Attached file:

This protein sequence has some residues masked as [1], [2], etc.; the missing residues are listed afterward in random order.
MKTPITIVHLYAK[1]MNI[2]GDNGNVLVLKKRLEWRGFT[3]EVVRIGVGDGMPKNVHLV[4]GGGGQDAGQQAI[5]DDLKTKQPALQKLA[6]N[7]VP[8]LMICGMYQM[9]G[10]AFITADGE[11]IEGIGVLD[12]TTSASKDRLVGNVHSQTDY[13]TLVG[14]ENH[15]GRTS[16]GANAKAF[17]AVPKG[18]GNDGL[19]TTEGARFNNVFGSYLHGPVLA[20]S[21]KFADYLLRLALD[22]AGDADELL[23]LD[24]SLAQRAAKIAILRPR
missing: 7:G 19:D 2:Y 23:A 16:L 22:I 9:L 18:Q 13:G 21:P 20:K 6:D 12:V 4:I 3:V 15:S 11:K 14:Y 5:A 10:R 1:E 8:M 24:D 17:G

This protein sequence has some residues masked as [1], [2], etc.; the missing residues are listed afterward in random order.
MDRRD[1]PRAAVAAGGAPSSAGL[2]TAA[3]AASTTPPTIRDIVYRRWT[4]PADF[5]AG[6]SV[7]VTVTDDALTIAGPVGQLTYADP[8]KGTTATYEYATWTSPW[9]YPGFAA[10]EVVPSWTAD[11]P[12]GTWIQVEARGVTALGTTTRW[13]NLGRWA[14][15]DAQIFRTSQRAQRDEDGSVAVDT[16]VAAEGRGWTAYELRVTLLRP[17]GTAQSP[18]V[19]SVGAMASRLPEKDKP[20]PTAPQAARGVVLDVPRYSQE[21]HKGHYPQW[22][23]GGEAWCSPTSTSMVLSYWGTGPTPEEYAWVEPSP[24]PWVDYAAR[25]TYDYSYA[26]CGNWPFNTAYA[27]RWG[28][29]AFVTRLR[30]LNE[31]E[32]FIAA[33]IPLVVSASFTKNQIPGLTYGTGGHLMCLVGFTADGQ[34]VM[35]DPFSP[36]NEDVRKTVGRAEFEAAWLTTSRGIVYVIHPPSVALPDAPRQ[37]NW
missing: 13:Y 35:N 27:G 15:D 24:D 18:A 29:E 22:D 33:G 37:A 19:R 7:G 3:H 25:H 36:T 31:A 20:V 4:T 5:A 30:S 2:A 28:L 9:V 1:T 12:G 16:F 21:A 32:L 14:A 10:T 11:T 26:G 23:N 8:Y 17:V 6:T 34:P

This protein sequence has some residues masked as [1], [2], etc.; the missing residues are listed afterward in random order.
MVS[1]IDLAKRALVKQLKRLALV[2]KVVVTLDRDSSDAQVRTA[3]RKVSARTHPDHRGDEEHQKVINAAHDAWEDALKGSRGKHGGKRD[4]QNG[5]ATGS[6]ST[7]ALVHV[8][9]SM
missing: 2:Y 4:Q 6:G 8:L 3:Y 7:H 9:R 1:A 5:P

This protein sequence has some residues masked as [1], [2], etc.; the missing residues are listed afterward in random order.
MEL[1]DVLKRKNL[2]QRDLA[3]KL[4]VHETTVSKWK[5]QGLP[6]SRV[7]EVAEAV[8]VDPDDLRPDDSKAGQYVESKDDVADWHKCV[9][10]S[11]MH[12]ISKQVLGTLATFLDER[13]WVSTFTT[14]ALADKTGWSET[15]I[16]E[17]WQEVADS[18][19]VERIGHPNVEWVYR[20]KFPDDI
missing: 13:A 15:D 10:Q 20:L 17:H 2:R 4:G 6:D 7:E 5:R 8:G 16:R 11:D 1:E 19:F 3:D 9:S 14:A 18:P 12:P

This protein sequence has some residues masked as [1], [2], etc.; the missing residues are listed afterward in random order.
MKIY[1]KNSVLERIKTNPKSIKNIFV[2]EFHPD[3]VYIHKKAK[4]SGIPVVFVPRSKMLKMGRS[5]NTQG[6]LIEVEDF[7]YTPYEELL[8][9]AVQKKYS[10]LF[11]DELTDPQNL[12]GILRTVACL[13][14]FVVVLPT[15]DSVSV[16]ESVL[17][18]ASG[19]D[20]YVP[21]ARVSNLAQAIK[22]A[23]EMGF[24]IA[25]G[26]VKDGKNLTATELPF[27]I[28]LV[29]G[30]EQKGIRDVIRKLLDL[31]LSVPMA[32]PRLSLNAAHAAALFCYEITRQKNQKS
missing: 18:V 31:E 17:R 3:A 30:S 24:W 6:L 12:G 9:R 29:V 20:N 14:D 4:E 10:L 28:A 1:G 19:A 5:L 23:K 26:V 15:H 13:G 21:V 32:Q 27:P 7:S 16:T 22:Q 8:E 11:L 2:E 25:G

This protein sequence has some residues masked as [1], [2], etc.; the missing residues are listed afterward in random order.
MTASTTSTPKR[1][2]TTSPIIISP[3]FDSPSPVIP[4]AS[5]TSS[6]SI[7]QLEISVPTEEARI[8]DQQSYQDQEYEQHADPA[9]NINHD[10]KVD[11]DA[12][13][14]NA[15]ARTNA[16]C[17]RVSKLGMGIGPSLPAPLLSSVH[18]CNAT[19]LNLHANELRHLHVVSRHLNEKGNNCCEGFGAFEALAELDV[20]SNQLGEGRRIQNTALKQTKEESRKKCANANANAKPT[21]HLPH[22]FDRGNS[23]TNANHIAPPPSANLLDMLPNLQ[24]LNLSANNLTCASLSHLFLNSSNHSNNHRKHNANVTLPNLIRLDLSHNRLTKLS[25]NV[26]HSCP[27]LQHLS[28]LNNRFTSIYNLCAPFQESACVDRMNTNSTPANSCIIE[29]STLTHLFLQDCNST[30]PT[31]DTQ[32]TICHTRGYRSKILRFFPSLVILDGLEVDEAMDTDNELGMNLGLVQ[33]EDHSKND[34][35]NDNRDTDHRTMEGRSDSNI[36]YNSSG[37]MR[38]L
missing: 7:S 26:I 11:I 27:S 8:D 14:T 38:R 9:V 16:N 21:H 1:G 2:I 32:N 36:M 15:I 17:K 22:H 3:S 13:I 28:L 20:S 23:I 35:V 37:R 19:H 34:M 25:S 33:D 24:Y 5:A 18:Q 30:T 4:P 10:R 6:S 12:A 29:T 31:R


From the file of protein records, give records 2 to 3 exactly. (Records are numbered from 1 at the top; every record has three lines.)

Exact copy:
This protein sequence has some residues masked as [1], [2], etc.; the missing residues are listed afterward in random order.
MDRRD[1]PRAAVAAGGAPSSAGL[2]TAA[3]AASTTPPTIRDIVYRRWT[4]PADF[5]AG[6]SV[7]VTVTDDALTIAGPVGQLTYADP[8]KGTTATYEYATWTSPW[9]YPGFAA[10]EVVPSWTAD[11]P[12]GTWIQVEARGVTALGTTTRW[13]NLGRWA[14][15]DAQIFRTSQRAQRDEDGSVAVDT[16]VAAEGRGWTAYELRVTLLRP[17]GTAQSP[18]V[19]SVGAMASRLPEKDKP[20]PTAPQAARGVVLDVPRYSQE[21]HKGHYPQW[22][23]GGEAWCSPTSTSMVLSYWGTGPTPEEYAWVEPSP[24]PWVDYAAR[25]TYDYSYA[26]CGNWPFNTAYA[27]RWG[28][29]AFVTRLR[30]LNE[31]E[32]FIAA[33]IPLVVSASFTKNQIPGLTYGTGGHLMCLVGFTADGQ[34]VM[35]DPFSP[36]NEDVRKTVGRAEFEAAWLTTSRGIVYVIHPPSVALPDAPRQ[37]NW
missing: 13:Y 35:N 27:G 15:D 24:D 18:A 29:E 22:D 33:G 37:A 19:R 7:G 3:H 25:H 36:T 31:A 20:V 4:T 5:A 30:S 2:A 28:L 9:V 1:T 12:G 16:F 21:A 32:L 14:A 10:T 11:T 26:G 23:N 8:Y 17:V 6:T 34:P

This protein sequence has some residues masked as [1], [2], etc.; the missing residues are listed afterward in random order.
MVS[1]IDLAKRALVKQLKRLALV[2]KVVVTLDRDSSDAQVRTA[3]RKVSARTHPDHRGDEEHQKVINAAHDAWEDALKGSRGKHGGKRD[4]QNG[5]ATGS[6]ST[7]ALVHV[8][9]SM
missing: 2:Y 4:Q 6:G 8:L 3:Y 7:H 9:R 1:A 5:P